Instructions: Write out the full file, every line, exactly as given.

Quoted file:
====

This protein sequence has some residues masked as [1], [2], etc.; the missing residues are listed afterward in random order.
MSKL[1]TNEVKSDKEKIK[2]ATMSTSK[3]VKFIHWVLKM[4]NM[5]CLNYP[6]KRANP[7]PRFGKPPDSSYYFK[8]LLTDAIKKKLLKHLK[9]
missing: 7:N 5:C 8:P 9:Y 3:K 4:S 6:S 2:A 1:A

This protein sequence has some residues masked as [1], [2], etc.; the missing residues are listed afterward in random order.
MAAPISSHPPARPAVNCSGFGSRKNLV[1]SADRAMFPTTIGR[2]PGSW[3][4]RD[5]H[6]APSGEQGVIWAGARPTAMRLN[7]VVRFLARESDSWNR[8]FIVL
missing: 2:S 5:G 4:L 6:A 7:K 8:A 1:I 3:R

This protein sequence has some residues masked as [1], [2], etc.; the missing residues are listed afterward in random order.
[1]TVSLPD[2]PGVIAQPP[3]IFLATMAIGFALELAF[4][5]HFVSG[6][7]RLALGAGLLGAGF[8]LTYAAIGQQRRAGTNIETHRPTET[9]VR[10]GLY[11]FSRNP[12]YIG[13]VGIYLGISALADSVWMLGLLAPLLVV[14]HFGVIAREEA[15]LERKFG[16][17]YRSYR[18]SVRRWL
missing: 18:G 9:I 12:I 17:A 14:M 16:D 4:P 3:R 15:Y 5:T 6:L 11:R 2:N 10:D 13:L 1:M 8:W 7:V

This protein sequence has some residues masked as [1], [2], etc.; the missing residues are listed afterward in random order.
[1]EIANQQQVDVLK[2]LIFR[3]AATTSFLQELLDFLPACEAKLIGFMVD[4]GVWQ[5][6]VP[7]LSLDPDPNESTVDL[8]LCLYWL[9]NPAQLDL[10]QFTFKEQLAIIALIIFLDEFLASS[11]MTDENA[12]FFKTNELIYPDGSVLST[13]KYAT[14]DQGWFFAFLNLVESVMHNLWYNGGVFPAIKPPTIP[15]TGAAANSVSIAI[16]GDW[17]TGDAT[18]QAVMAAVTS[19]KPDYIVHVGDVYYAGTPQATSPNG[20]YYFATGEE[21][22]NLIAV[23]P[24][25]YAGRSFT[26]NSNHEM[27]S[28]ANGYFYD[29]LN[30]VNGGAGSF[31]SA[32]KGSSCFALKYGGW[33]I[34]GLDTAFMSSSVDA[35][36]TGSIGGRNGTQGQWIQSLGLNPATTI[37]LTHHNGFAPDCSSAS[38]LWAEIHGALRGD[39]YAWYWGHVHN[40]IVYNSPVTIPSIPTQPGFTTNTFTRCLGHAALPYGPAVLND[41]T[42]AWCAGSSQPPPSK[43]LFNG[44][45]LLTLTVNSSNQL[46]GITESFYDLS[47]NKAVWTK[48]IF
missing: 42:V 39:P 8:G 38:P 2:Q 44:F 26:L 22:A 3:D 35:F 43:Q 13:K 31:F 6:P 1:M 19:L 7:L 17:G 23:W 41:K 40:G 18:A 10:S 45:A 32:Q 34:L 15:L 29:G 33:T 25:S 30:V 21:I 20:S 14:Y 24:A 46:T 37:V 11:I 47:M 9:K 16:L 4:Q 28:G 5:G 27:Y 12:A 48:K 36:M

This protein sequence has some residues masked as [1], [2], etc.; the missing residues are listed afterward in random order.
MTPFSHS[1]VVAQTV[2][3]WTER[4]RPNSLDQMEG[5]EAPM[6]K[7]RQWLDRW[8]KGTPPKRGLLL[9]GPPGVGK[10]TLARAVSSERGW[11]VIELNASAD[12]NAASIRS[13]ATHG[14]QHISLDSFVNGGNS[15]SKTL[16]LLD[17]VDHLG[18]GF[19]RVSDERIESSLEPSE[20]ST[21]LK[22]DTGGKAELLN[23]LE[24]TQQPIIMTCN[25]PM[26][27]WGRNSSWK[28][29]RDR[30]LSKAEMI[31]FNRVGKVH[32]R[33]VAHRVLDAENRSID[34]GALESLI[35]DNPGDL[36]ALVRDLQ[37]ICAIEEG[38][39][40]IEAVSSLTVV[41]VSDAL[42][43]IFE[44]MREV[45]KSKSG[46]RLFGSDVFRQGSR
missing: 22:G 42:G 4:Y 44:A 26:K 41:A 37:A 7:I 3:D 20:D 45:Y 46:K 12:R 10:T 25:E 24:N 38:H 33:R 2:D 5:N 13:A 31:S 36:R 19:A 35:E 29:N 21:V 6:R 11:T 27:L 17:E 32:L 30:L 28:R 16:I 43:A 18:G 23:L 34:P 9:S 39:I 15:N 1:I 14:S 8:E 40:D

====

This protein sequence has some residues masked as [1], [2], etc.; the missing residues are listed afterward in random order.
MSKL[1]TNEVKSDKEKIK[2]ATMSTSK[3]VKFIHWVLKM[4]NM[5]CLNYP[6]KRANP[7]PRFGKPPDSSYYFK[8]LLTDAIKKKLLKHLK[9]
missing: 7:N 5:C 8:P 9:Y 3:K 4:S 6:S 2:A 1:A

This protein sequence has some residues masked as [1], [2], etc.; the missing residues are listed afterward in random order.
MAAPISSHPPARPAVNCSGFGSRKNLV[1]SADRAMFPTTIGR[2]PGSW[3][4]RD[5]H[6]APSGEQGVIWAGARPTAMRLN[7]VVRFLARESDSWNR[8]FIVL
missing: 2:S 5:G 4:L 6:A 7:K 8:A 1:I 3:R

This protein sequence has some residues masked as [1], [2], etc.; the missing residues are listed afterward in random order.
[1]TVSLPD[2]PGVIAQPP[3]IFLATMAIGFALELAF[4][5]HFVSG[6][7]RLALGAGLLGAGF[8]LTYAAIGQQRRAGTNIETHRPTET[9]VR[10]GLY[11]FSRNP[12]YIG[13]VGIYLGISALADSVWMLGLLAPLLVV[14]HFGVIAREEA[15]LERKFG[16][17]YRSYR[18]SVRRWL
missing: 18:G 9:I 12:I 17:A 14:M 16:D 4:P 3:R 15:Y 5:T 6:L 11:R 2:N 10:D 13:L 1:M 8:W 7:V

This protein sequence has some residues masked as [1], [2], etc.; the missing residues are listed afterward in random order.
[1]EIANQQQVDVLK[2]LIFR[3]AATTSFLQELLDFLPACEAKLIGFMVD[4]GVWQ[5][6]VP[7]LSLDPDPNESTVDL[8]LCLYWL[9]NPAQLDL[10]QFTFKEQLAIIALIIFLDEFLASS[11]MTDENA[12]FFKTNELIYPDGSVLST[13]KYAT[14]DQGWFFAFLNLVESVMHNLWYNGGVFPAIKPPTIP[15]TGAAANSVSIAI[16]GDW[17]TGDAT[18]QAVMAAVTS[19]KPDYIVHVGDVYYAGTPQATSPNG[20]YYFATGEE[21][22]NLIAV[23]P[24][25]YAGRSFT[26]NSNHEM[27]S[28]ANGYFYD[29]LN[30]VNGGAGSF[31]SA[32]KGSSCFALKYGGW[33]I[34]GLDTAFMSSSVDA[35][36]TGSIGGRNGTQGQWIQSLGLNPATTI[37]LTHHNGFAPDCSSAS[38]LWAEIHGALRGD[39]YAWYWGHVHN[40]IVYNSPVTIPSIPTQPGFTTNTFTRCLGHAALPYGPAVLND[41]T[42]AWCAGSSQPPPSK[43]LFNG[44][45]LLTLTVNSSNQL[46]GITESFYDLS[47]NKAVWTK[48]IF
missing: 42:V 39:P 8:G 38:P 2:Q 44:F 26:L 22:A 3:D 35:F 43:Q 13:K 31:F 6:P 1:M 19:L 7:L 17:G 23:W 41:K 40:G 18:A 10:S 45:A 32:Q 34:L 15:L 29:G 33:T 25:S 30:V 21:I 20:S 14:Y 24:A 46:T 37:V 11:I 47:M 9:K 16:L 4:Q 28:G 5:G 27:Y 12:A 48:K 36:M

This protein sequence has some residues masked as [1], [2], etc.; the missing residues are listed afterward in random order.
MTPFSHS[1]VVAQTV[2][3]WTER[4]RPNSLDQMEG[5]EAPM[6]K[7]RQWLDRW[8]KGTPPKRGLLL[9]GPPGVGK[10]TLARAVSSERGW[11]VIELNASAD[12]NAASIRS[13]ATHG[14]QHISLDSFVNGGNS[15]SKTL[16]LLD[17]VDHLG[18]GF[19]RVSDERIESSLEPSE[20]ST[21]LK[22]DTGGKAELLN[23]LE[24]TQQPIIMTCN[25]PM[26][27]WGRNSSWK[28][29]RDR[30]LSKAEMI[31]FNRVGKVH[32]R[33]VAHRVLDAENRSID[34]GALESLI[35]DNPGDL[36]ALVRDLQ[37]ICAIEEG[38][39][40]IEAVSSLTVV[41]VSDAL[42][43]IFE[44]MREV[45]KSKSG[46]RLFGSDVFRQGSR
missing: 22:G 42:G 4:Y 44:A 26:K 41:A 37:A 7:I 3:D 20:D 45:Y 46:K 12:R 10:T 25:E 24:N 38:H 33:R 2:D 5:N 13:A 31:S 36:R 19:A 35:E 29:N 21:V 6:R 11:T 27:L 17:E 32:L 30:L 28:R 16:I 43:A 18:G 23:L 34:P 9:S 39:I 15:N 1:I 14:S 8:E 40:D